Toxoplasmosis: Symptoms, Effects, and Prevention
The solid wastes (feces) of cats may contain a parasite called toxoplasma gondii that can cause toxoplasmosis, a rare but serious blood infection. Toxoplasmosis can also be contracted by eating infected, undercooked meat or by eating contaminated fruit or vegetables. If you have had cats for some time, you may have already been exposed to toxoplasmosis and developed immunity to it.
What are the symptoms of toxoplasmosis?
- Swollen lymph nodes
- Sometimes there are no symptoms at all
How common is toxoplasmosis?
Toxoplasmosis is most common in areas with warm, moist climates. More than 50% of the population in Central and Southern Europe, Africa, South America and Asia are infected with toxoplasmosis. Toxoplasmosis is common in France possibly due to the preference of minimally cooked and raw meat.
In the United States, 1 out of 1,000-8,000 babies are born with toxoplasmosis. Veterinary clinics, animal shelters, and meat packing operations are environments conducive to transmission.
How will toxoplasmosis affect my pregnancy?
For women who are not immune to toxoplasmosis, exposure to this parasite just prior to or during pregnancy may cause the fetus to be infected. According to the Organization of Teratology Information Services (OTIS),: when the mother gets infected between weeks 10-24, the risk for severe problems in the newborn is about 5-6%. Effects on the baby include premature birth, low birth weight, fever, jaundice, abnormalities of the retina, mental retardation, abnormal head size, convulsions, and brain calcification.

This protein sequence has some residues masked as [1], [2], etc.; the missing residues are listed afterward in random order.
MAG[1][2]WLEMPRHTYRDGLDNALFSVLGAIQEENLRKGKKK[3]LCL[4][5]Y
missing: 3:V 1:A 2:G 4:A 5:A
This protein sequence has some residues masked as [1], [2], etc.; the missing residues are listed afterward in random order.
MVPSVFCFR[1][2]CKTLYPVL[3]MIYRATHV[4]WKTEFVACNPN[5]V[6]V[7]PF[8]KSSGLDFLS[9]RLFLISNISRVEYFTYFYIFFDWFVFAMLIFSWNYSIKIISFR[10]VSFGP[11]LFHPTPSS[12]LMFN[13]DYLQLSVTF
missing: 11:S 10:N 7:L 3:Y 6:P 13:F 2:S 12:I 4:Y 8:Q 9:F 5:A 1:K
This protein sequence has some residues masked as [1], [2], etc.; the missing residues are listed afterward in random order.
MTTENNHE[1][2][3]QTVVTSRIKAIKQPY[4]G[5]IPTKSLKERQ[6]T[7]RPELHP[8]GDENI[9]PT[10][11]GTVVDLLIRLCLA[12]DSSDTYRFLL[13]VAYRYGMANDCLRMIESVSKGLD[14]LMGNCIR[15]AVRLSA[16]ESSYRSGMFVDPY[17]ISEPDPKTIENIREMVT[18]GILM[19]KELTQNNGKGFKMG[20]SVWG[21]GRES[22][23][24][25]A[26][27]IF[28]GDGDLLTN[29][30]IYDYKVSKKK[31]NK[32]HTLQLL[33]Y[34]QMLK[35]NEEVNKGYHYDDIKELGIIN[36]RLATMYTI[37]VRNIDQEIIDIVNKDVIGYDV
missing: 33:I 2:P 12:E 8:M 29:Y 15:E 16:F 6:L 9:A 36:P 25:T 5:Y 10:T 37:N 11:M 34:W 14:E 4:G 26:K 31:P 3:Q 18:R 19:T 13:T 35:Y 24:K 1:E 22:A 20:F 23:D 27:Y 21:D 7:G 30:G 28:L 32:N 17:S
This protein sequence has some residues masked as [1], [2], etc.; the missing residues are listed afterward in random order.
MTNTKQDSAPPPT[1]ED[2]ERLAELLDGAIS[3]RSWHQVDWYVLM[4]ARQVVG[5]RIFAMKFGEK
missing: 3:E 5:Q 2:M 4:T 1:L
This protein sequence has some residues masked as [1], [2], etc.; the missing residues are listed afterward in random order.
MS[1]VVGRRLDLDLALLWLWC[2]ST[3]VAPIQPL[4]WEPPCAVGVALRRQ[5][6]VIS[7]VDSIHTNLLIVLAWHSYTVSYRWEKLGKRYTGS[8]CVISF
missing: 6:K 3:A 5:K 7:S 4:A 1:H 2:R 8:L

During the 3rd trimester, a fetus has an increased risk of becoming infected, but the risk of damage to the fetus is decreased since most of the important development has already occurred.
How can I prevent toxoplasmosis?
- Avoid exposures to cat feces; get someone else to change the kitty litter
- Keep cats off counters
- Do not give your cat raw meat
- Wash your hands thoroughly after contact with your cat or contact with raw meat
- Keep counters clean and cook meat thoroughly
- When eating out, order meat well done
- Good hygienic measures prevent transmission
How is toxoplasmosis diagnosed?
Most healthcare providers will routinely screen for toxoplasmosis immunity before pregnancy, or during the first prenatal visit. A blood test can determine if you have been exposed. If toxoplasmosis is present during pregnancy, treatment with antibiotics will be given for several months to reduce the risk of severe damage to the baby. Cordocentesis is a test that can determine whether an infection has occurred during pregnancy.
Last updated: May 1, 2017 at 18:03 pm